"3. Compliance with Plan. Following the issuance of a permit or permits for construction in accordance with approved plans, no change, deviation or alteration shall thereafter be permitted except when authorized by the Board of Adjustment, following review and recommendation by the Planning Commission,
[ 19 Pa. Commw. Page 186]
and upon written application, which application shall be in the nature of an original application for a permit. In no case shall a use be permitted which is not permitted in the district."
Tri-Pac's plan, filed with its petition to amend the zoning map, proposed the construction of a number of two-story, garden type structures containing 348 apartment units and four nine-story buildings containing 540 units. The total of 888 proposed units was less than the number of units allowed on a parcel of 81.663 acres by the regulations of the AP-Apartment district.*fn2 Eight hundred and twenty of a total of 1554 parking spaces were to be located underground at the sites of the four nine-story buildings.
Tri-Pac did not immediately apply for a building permit. After the zoning change, Tri-Pac submitted to the township three sets of revised plans, one dated February 9, 1971, another dated September 12, 1971 and a third dated October 14, 1971. Certainly the plans dated September 12, 1971 and October 14, 1971, and possibly that dated February 9, 1971, differed from the 1969 plan, principally in the elimination by the former of the four nine-story buildings and underground parking and the substitution of additional garden type dwellings, with all parking aboveground. The total number of units proposed remained the same under the revised plans and ground coverage was increased only from 6.8% to 9.5%. All of the revisions complied with the requirements of the AP-Planned Apartment provisions of the zoning ordinance.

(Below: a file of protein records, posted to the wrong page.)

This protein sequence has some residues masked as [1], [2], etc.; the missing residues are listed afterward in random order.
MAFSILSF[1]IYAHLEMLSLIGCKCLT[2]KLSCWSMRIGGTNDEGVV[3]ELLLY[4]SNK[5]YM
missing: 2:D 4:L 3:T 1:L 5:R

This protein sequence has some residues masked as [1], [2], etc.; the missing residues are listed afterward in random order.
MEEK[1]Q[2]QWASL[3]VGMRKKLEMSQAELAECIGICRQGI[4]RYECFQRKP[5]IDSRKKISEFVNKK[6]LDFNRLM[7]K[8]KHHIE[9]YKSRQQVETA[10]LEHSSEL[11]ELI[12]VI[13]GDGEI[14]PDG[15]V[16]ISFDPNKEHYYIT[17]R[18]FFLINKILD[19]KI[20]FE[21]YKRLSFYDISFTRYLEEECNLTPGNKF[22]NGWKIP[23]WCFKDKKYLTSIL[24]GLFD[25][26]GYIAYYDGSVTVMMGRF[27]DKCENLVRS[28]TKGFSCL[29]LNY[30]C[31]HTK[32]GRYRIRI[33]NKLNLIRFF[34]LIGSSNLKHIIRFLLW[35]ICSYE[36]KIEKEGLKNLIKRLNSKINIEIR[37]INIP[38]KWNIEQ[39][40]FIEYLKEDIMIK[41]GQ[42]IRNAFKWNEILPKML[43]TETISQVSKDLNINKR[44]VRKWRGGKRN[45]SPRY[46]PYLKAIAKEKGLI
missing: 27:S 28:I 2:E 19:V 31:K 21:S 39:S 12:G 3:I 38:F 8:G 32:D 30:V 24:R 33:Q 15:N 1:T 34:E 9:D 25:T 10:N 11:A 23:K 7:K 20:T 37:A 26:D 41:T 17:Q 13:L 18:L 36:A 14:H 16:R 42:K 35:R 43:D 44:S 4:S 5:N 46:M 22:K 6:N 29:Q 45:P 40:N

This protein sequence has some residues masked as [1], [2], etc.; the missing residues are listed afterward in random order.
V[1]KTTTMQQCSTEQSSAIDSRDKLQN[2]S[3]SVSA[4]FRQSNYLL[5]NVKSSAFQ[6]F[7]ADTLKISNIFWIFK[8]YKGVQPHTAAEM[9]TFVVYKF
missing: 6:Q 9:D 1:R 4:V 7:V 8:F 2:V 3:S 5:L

On April 20, 1972 the township issued to Tri-Pac Development Corporation a building permit for the construction of 302 units and 527 parking spaces, designated phase I of the revised plan dated either September 12
[ 19 Pa. Commw. Page 187]
or October 14, 1971. There is no evidence and, indeed no charge made, that the actions of Tri-Pac or the competent township authorities in seeking or issuing this permit, for which Tri-Pac paid a fee in excess of $15,000 and under which it commenced work on the ground, were taken with the knowledge or purpose of evading the township's regulations, by improper means or prurient motive. The action of the township in issuing the permit was, however, appealed to the Board of Adjustment by two individuals and the Lower Huntingdon Valley Association, a community organization. This litigation, in which the township was a party and an active participant, was terminated in the Court of Common Pleas of Montgomery County by consent decree based on a written agreement executed by the parties. The decree directed Tri-Pac to modify its plan for phase I*fn3 in two respects and to produce a restrictive building covenant; the objectors were ordered to withdraw their appeals from the grant of the permit; the township was forbidden to rezone the land except upon application of Tri-Pac or its successors in title; and the record was remanded to the Abington Township Zoning Hearing Board for approval of the "amended plan" pursuant to Section 1707(3) of the zoning ordinance.